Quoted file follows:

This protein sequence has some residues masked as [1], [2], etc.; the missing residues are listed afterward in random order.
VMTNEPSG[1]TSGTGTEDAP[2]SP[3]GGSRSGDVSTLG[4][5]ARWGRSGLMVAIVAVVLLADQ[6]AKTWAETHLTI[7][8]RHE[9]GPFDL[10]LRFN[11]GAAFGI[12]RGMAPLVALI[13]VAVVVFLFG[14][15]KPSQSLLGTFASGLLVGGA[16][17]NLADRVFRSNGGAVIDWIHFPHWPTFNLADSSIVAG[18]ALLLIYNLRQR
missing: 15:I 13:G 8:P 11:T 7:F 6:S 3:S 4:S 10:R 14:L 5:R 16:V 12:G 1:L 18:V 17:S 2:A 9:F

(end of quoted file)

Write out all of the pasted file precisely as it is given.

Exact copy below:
This protein sequence has some residues masked as [1], [2], etc.; the missing residues are listed afterward in random order.
VMTNEPSG[1]TSGTGTEDAP[2]SP[3]GGSRSGDVSTLG[4][5]ARWGRSGLMVAIVAVVLLADQ[6]AKTWAETHLTI[7][8]RHE[9]GPFDL[10]LRFN[11]GAAFGI[12]RGMAPLVALI[13]VAVVVFLFG[14][15]KPSQSLLGTFASGLLVGGA[16][17]NLADRVFRSNGGAVIDWIHFPHWPTFNLADSSIVAG[18]ALLLIYNLRQR
missing: 15:I 13:G 8:P 11:T 7:F 6:S 3:S 4:S 10:R 14:L 5:R 16:V 12:G 1:L 18:V 17:S 2:A 9:F